As only a very small percentage of the non-hydrocarbon (polar) fraction is GC-amenable due to high boiling points, Fourier-transform ion cyclotron resonance mass spectrometry (FT-ICR MS) was the analytical method of choice to study this oil fraction. McKenna et al. (2013) characterized more than 30,000 acidic, basic, and nonpolar unique neutral elemental compositions for the Macondo crude oil constituents (see below). However, while certain chemical characteristics of these compounds are known, the exact chemical structures are not yet elucidated. That is a challenge going forward.

 

Analytical Techniques for Oil Spill Sample Analysis

The challenge of analyzing crude oil of any origin, native or altered, arises from the complexity of this substrate on the molecular level. Attempts made many decades ago to achieve a complete inventory of all constituents of petroleum (Rossini and Mair, 1959; Smith, 1968) turned out to be illusory. The task is to simplify the mixture by fractionation and then search these fractions for characteristic components of high significance, such as biological markers as indicators of origin or selected PAHs as indicators of source and/or toxicity. White et al. (2016a) provided a helpful review of the analytical chemistry used to study the Macondo oil and samples taken to study the fates and effects processes. We present a brief synopsis and an update of what has been learned since that review.

Fractionation uses “dead oil” (i.e., the most volatile components have been evaporated so that they do not interfere with gravimetric determination of the proportions of the separated fractions). The process starts with removal of asphaltenes (as described earlier), which may otherwise precipitate during chromatography and cause bad separation performance.

Column chromatography, a technique for separating mixtures of organic compounds, involves dissolving the mixtures in a mobile phase and passing them through a column filled with a stationary phase. Compounds in the mixture have different affinities for the mobile and stationary phases. They are adsorbed onto the stationary phase and then, as the mobile phase flows through the column, separated and sequentially released and collected. A compound’s residence time in the column depends on the stationary and mobile phases, and its boiling point, molecular size, molecular shape, and polarity. Column chromatography refers to the use of a vertical glass column filled with silica gel or aluminum oxide, as stationary phase; an organic solvent dripped into the top of the column, as mobile phase; slow percolation through the column under the force of gravity; and separated groups of compounds collected as they drip out the bottom. In a more general sense, thin-layer chromatography (TLC), medium-pressure liquid chromatography (MPLC), high-performance liquid chromatography (HPLC), and preparative gas chromatography (prep GC) are forms of chromatographic separation with different stationary and mobile phases (e.g., Vitha, 2016). This initial step is occasionally followed by further fractionation including separation of straight-chain, branched, and cyclic saturated hydrocarbons by (thio)urea adduction or application of zeolites with different pore sizes (e.g., Peters et al., 2005a), or by separation of aromatic hydrocarbons into classes of different ring numbers (e.g., Radke et al., 1984).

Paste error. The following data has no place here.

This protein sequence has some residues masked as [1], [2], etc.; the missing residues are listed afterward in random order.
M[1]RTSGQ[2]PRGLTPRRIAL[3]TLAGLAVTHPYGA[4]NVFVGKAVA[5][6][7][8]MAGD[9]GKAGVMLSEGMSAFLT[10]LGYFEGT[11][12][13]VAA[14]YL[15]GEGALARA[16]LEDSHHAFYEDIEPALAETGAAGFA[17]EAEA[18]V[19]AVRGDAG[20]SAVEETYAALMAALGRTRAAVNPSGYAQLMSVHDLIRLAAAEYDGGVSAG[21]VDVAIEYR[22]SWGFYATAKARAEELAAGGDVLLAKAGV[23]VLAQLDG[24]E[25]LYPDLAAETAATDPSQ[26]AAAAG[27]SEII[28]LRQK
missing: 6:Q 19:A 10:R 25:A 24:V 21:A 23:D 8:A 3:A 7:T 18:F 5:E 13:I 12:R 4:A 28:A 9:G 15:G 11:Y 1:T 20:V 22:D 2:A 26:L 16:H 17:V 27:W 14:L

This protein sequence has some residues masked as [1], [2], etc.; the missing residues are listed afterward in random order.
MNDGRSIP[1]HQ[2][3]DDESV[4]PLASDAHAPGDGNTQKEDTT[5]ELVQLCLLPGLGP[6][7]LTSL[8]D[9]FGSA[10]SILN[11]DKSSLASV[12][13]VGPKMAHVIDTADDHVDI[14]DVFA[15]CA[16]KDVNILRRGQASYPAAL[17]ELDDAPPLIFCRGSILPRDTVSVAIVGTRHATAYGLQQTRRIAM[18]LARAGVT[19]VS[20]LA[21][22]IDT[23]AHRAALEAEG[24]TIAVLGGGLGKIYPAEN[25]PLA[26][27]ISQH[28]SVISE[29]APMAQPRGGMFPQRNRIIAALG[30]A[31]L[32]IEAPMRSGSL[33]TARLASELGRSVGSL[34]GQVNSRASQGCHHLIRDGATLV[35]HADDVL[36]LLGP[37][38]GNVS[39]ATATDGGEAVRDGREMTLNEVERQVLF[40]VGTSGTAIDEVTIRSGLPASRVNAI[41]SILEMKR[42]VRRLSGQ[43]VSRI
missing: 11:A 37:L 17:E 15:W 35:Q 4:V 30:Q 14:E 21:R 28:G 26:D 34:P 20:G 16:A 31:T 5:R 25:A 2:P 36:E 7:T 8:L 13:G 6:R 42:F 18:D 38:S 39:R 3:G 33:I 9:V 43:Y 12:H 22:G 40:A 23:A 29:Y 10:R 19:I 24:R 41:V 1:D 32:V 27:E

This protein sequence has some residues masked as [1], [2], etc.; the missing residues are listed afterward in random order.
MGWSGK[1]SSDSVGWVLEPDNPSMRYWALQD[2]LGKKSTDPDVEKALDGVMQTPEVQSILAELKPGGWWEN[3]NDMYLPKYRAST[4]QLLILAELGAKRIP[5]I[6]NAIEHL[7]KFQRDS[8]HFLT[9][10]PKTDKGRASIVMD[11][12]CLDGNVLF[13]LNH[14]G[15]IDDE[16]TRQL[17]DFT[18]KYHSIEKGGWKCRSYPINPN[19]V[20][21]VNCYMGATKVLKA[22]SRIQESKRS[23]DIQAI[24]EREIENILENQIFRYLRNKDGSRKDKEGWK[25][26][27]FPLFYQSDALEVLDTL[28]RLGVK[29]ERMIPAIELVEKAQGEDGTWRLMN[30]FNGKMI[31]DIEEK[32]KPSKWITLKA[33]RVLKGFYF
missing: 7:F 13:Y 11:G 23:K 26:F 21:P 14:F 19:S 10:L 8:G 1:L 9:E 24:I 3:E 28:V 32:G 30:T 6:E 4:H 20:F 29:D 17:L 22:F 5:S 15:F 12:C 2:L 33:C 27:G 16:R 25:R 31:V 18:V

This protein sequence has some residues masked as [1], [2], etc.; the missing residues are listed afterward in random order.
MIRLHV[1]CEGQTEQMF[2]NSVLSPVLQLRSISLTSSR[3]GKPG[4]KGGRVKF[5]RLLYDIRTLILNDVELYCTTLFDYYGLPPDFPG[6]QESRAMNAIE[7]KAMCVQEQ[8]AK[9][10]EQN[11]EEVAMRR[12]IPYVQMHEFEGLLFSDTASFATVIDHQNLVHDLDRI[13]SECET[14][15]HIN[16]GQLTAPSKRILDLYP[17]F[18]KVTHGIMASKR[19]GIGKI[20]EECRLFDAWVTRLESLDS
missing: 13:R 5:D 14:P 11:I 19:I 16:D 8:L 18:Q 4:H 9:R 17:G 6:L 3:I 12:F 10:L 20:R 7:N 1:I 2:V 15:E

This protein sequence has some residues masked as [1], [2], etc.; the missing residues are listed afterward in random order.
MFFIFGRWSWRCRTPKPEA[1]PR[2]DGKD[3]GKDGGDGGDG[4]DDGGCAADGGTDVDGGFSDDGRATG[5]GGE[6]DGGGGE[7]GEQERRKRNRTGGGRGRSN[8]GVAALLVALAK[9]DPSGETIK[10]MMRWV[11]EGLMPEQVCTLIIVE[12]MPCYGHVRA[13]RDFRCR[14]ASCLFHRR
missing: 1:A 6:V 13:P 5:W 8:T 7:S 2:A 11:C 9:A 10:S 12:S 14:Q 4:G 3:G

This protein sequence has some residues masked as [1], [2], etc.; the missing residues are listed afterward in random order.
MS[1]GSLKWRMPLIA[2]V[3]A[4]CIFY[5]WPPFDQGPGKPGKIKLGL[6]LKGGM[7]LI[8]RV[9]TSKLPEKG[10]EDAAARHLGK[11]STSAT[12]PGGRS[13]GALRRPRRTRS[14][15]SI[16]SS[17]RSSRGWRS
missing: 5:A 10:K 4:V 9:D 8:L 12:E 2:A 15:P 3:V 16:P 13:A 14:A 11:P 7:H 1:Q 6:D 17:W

Even after fractionation, the identification of individual constituents of crude oils and related substances is not straightforward. A breakthrough in the 1970s was the development of capillary columns a few tens of meters in length and internally coated with different types of silicone oil as stationary phases. Shortly after, this was followed by the construction of devices for coupling such columns to fast-scanning mass spectrometers with connected computers for data processing. Continuous development of the gas chromatography-mass spectrometry (GC-MS) technique over about two decades was the basis for a rapid increase in understanding of the molecular composition of organic matter in sedimentary rocks and petroleum, and of changes in its composition as a function of geological and environmental conditions.